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Gang Zhao Profile Work Biography  



Gang Zhao

  On the Internet and in the Press:



Gang Zhao is a philosophical painter with a cavalier touch. His lighthearted paintings of zodiac animals, waterfalls and houses are drawn from illustrations in historical Chinese books but are rendered in a predominantly Western style.

Born in Beijing in 1961, Zhao grew up during the Cultural Revolution. He entered the Central Academy of Fine Arts after it reopened following Mao Zedong`s death in 1976, but soon dropped out to join a radical group of artists know as the Stars. The Stars were avant-garde band of self-taught artists who rebelled against existing esthetic standards and political authority. In the 1980s he studied art at the Academy of Fine Arts in Maastricht, and philosophy at Vasser College; he received an MFA from Bard College in 1999.

By updating old images in a new style, the artist fearlessly aims at a form of painting that provokes thought as much as it stirs the eye.

Born in China, trained in Europe and a citizen of the US since 1989, is Gang Zhao Eastern or Western? A product of cultural revolution ideology, or a politically committed painter in the tradition of Leon Golub or Luc Tuymans?

Gang Zhao first studied painting on a full scholarship to Vassar, and then graduated from Bard College with an MFA in Video and Film. Yet he was also a participant in the infamous “Star Group” exhibitions in Beijing in 1979. The Star Group, the first self-organized community of post-Mao avant- garde artists, mounted a series of unauthorized art exhibitions starting in the fall of 1979. Seminal in Chinese art history, they were the first steps in the expansion of expressive freedom for Chinese artists; the exhibition was shut down after only two days.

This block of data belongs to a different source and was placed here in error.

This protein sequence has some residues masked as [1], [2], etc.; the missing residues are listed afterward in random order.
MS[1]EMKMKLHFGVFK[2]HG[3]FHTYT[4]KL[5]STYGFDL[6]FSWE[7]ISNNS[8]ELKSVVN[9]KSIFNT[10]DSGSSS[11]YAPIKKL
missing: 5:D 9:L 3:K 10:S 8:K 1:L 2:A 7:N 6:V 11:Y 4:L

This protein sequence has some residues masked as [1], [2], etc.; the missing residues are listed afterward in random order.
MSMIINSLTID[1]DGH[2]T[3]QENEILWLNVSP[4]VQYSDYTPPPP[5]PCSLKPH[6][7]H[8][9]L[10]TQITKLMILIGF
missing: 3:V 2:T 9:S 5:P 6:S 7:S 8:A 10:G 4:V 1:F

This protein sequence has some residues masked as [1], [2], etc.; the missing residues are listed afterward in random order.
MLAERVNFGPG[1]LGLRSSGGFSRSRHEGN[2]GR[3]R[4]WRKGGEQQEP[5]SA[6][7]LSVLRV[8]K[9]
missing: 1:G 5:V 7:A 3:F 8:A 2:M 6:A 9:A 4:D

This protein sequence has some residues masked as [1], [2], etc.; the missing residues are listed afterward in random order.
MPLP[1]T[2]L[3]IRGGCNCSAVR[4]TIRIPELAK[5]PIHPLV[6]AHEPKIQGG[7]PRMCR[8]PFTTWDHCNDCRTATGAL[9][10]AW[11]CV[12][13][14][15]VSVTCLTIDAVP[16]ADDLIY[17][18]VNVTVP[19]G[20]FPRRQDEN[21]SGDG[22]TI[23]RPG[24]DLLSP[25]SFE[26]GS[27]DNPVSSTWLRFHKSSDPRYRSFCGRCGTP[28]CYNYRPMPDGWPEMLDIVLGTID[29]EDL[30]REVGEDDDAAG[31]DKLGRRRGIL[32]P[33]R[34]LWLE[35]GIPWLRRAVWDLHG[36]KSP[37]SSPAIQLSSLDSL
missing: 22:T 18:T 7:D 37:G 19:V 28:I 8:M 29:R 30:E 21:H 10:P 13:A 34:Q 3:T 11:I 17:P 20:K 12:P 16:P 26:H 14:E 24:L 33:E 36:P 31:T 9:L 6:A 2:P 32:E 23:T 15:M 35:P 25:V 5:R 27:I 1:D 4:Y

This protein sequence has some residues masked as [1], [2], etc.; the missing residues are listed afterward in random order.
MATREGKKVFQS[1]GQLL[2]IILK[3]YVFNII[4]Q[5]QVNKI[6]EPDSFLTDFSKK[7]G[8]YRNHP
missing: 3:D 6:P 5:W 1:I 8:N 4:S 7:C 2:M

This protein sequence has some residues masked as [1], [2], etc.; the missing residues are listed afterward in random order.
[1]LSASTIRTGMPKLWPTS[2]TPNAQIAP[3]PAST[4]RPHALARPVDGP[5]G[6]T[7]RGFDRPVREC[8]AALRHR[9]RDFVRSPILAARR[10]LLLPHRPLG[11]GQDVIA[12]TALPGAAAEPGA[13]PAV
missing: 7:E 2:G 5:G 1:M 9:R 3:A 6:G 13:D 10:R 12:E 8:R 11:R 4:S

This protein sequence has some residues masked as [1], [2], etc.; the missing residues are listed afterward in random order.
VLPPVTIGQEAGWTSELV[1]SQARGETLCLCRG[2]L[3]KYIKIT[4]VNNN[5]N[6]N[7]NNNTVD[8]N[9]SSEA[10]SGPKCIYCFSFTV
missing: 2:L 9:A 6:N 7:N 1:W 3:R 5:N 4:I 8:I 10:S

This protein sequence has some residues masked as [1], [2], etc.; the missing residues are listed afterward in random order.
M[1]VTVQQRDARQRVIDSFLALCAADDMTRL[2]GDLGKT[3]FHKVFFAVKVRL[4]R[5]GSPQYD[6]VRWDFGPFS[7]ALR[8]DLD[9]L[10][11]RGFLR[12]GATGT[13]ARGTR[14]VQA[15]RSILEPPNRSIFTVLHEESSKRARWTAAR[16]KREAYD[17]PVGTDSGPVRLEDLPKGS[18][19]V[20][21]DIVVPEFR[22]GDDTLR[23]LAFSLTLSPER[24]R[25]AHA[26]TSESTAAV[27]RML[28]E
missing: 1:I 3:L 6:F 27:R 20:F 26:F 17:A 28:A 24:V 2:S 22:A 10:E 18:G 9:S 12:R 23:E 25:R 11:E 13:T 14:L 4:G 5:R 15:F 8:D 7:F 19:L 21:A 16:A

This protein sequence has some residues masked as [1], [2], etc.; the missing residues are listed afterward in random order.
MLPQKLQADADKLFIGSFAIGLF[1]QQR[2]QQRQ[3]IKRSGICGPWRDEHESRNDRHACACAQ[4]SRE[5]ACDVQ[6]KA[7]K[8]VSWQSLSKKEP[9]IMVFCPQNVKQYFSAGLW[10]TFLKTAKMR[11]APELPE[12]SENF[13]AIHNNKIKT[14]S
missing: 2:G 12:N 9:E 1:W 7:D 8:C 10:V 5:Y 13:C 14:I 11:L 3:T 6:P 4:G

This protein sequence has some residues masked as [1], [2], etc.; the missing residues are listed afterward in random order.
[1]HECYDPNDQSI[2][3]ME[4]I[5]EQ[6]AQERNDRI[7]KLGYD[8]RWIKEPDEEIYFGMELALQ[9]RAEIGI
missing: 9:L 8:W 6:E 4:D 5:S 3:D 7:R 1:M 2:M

The contradictions of Gang Zhao’s life are mirrored in his art. He is the Chinese painter who has truly mastered the painterly abstract gestures of western art, mixed it up with the deeply embedded propagandistic images of his childhood in Maoist ideology and synthesized it all into a hybrid international style with a wry, sarcastic sense of humor.

His work, The Americans are Here is a perfect example of this hybrid fusion. In this lushly rendered image of a Muslim platoon, the artist depicts the soldiers staring out towards the viewer. He paints, with the bravura abandon of the truly committed, yet he does so as an outsider. We don’t see the Americans, we see the reaction to their arrival. The painting is confrontational and full of expectation - is the army the subject or the object of this work? In other words, Gang, whose side are you on?

In Manchu Commander Zhao lovingly portrays Jing Bi Huia, female commander of the Manchurian army, in soft brushwork and seductive skeins of paint. A mythical figure, she was China’s 20th C. version of Joan of Arc. Subversively painting her with the soft-focus intimacy usually reserved for close ups of movies stars, she was his Brittany Spears - the media darling who became the object of his adolescent fantasies and desires.

Gang has managed to achieve what many Chinese artist are struggling with - a full immersion and understanding of cultural traditions, iconography, and visual techniques of east and west. He is eating his cake and having it too.
Gang Zhao